New Texas House bill aimed at stopping catalytic converter thefts
You wouldn't pass inspection if your vehicle was missing it—and you might not know if it’s been stolen.
Replacing a catalytic converter could set you back several hundreds of dollars, but one bill on Gov. Greg Abbott's desk could pump the breaks on this costly repair.
"Its easy money and they have very easy access to them,” said Richard Wade with the automotive program at South Texas College.
Those who steal a catalytic converter are looking to make big bucks off the precious metals inside that tube, such as cadmium, rhodium and palladium.
House Bill 4110 would require metal recycling businesses to maintain a registry that would have to be shared with the state, showing where the converter came from and when it was purchased.
If signed into law by the governor, those who purchase a converter will have to identify the previous owner, the year, make and model of the car it was once in, including that vehicle's title.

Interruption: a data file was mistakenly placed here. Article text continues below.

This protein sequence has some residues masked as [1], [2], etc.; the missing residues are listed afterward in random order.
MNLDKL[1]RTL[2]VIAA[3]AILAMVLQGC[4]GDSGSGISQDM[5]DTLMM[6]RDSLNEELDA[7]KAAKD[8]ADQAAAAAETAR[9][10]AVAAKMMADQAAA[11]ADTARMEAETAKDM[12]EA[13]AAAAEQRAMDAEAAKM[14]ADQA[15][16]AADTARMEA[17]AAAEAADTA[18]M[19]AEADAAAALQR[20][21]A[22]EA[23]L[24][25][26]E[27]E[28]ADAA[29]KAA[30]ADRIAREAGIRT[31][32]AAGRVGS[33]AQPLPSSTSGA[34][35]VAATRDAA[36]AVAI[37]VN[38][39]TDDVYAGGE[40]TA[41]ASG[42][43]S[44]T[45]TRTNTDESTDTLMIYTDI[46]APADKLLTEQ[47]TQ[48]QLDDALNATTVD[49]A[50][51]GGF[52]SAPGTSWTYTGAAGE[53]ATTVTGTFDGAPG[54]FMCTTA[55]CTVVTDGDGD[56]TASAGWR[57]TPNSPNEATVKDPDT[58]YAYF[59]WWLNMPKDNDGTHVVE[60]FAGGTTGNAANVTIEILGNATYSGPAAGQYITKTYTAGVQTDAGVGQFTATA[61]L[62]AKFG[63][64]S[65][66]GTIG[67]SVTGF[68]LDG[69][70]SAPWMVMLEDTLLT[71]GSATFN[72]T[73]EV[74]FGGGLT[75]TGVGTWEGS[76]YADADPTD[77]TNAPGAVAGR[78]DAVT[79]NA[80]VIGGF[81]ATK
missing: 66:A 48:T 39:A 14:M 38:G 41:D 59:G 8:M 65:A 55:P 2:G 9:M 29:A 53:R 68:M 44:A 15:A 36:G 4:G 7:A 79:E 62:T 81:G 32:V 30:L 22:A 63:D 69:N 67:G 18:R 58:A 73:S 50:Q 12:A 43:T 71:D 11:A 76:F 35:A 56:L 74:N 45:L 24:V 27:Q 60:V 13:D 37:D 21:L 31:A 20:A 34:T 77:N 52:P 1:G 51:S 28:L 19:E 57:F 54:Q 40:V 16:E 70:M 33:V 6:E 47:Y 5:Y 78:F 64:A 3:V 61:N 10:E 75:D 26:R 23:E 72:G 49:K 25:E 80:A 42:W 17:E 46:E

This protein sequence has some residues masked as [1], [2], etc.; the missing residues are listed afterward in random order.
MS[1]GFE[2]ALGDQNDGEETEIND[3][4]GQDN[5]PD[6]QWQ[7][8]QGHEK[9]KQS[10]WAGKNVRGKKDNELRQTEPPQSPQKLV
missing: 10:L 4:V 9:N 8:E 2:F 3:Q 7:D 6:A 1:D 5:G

And it would become a felony to sell or buy a catalytic converter without this information.
Experts, mechanics, and those who inspect vehicles say they're worried that it’s easy to just slide underneath the vehicle and cut the converter out from underneath the car.
Experts recommend not leaving your vehicle parked in the street in the same place for several days. Also, ask your mechanic about installing metal protection over the converter.
Abbott has until June 20 to sign or veto the bill.